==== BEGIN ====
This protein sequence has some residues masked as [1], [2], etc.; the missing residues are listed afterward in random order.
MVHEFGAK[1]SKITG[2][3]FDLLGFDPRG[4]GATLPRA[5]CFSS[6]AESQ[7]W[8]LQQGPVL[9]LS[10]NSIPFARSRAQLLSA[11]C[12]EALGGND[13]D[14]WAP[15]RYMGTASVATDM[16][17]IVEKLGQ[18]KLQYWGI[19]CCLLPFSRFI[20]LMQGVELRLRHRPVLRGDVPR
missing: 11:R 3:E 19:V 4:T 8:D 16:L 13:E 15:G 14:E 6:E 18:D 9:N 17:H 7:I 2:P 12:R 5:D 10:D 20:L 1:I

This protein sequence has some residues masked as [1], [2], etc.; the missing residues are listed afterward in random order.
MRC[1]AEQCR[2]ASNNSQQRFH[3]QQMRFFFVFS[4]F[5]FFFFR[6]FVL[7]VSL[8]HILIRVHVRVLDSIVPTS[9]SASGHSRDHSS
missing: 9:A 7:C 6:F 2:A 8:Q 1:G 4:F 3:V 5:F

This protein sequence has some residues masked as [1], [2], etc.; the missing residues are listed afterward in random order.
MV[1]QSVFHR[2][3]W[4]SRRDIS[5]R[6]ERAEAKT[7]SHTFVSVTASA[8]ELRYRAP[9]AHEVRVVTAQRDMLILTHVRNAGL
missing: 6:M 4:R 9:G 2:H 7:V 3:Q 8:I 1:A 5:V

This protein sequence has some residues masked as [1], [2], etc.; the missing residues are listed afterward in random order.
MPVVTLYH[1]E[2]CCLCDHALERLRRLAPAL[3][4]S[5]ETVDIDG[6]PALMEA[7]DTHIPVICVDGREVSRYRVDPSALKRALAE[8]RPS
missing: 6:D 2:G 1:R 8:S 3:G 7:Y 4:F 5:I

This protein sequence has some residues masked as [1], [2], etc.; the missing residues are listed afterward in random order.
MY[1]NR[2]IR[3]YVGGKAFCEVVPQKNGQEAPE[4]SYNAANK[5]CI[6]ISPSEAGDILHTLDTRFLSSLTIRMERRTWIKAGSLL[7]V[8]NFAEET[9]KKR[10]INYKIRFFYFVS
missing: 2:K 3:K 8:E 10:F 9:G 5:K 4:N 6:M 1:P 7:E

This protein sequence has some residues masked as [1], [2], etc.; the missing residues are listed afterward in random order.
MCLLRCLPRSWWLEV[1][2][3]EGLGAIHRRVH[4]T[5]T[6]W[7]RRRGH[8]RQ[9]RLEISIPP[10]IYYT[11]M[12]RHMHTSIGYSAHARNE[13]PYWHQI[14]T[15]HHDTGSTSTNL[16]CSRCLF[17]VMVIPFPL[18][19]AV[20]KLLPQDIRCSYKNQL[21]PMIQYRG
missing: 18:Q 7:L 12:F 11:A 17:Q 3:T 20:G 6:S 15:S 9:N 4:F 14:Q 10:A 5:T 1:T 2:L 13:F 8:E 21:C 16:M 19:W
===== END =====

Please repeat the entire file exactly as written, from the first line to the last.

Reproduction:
This protein sequence has some residues masked as [1], [2], etc.; the missing residues are listed afterward in random order.
MVHEFGAK[1]SKITG[2][3]FDLLGFDPRG[4]GATLPRA[5]CFSS[6]AESQ[7]W[8]LQQGPVL[9]LS[10]NSIPFARSRAQLLSA[11]C[12]EALGGND[13]D[14]WAP[15]RYMGTASVATDM[16][17]IVEKLGQ[18]KLQYWGI[19]CCLLPFSRFI[20]LMQGVELRLRHRPVLRGDVPR
missing: 11:R 3:E 19:V 4:T 8:D 16:L 13:E 15:G 14:E 6:E 18:D 9:N 17:H 7:I 2:P 12:R 5:D 10:D 20:L 1:I

This protein sequence has some residues masked as [1], [2], etc.; the missing residues are listed afterward in random order.
MRC[1]AEQCR[2]ASNNSQQRFH[3]QQMRFFFVFS[4]F[5]FFFFR[6]FVL[7]VSL[8]HILIRVHVRVLDSIVPTS[9]SASGHSRDHSS
missing: 9:A 7:C 6:F 2:A 8:Q 1:G 4:F 3:V 5:F

This protein sequence has some residues masked as [1], [2], etc.; the missing residues are listed afterward in random order.
MV[1]QSVFHR[2][3]W[4]SRRDIS[5]R[6]ERAEAKT[7]SHTFVSVTASA[8]ELRYRAP[9]AHEVRVVTAQRDMLILTHVRNAGL
missing: 6:M 4:R 9:G 2:H 7:V 3:Q 8:I 1:A 5:V

This protein sequence has some residues masked as [1], [2], etc.; the missing residues are listed afterward in random order.
MPVVTLYH[1]E[2]CCLCDHALERLRRLAPAL[3][4]S[5]ETVDIDG[6]PALMEA[7]DTHIPVICVDGREVSRYRVDPSALKRALAE[8]RPS
missing: 6:D 2:G 1:R 8:S 3:G 7:Y 4:F 5:I

This protein sequence has some residues masked as [1], [2], etc.; the missing residues are listed afterward in random order.
MY[1]NR[2]IR[3]YVGGKAFCEVVPQKNGQEAPE[4]SYNAANK[5]CI[6]ISPSEAGDILHTLDTRFLSSLTIRMERRTWIKAGSLL[7]V[8]NFAEET[9]KKR[10]INYKIRFFYFVS
missing: 2:K 3:K 8:E 10:F 9:G 5:K 4:N 6:M 1:P 7:E

This protein sequence has some residues masked as [1], [2], etc.; the missing residues are listed afterward in random order.
MCLLRCLPRSWWLEV[1][2][3]EGLGAIHRRVH[4]T[5]T[6]W[7]RRRGH[8]RQ[9]RLEISIPP[10]IYYT[11]M[12]RHMHTSIGYSAHARNE[13]PYWHQI[14]T[15]HHDTGSTSTNL[16]CSRCLF[17]VMVIPFPL[18][19]AV[20]KLLPQDIRCSYKNQL[21]PMIQYRG
missing: 18:Q 7:L 12:F 11:A 17:Q 3:T 20:G 6:S 15:S 9:N 4:F 14:Q 10:A 5:T 1:T 2:L 13:F 8:E 21:C 16:M 19:W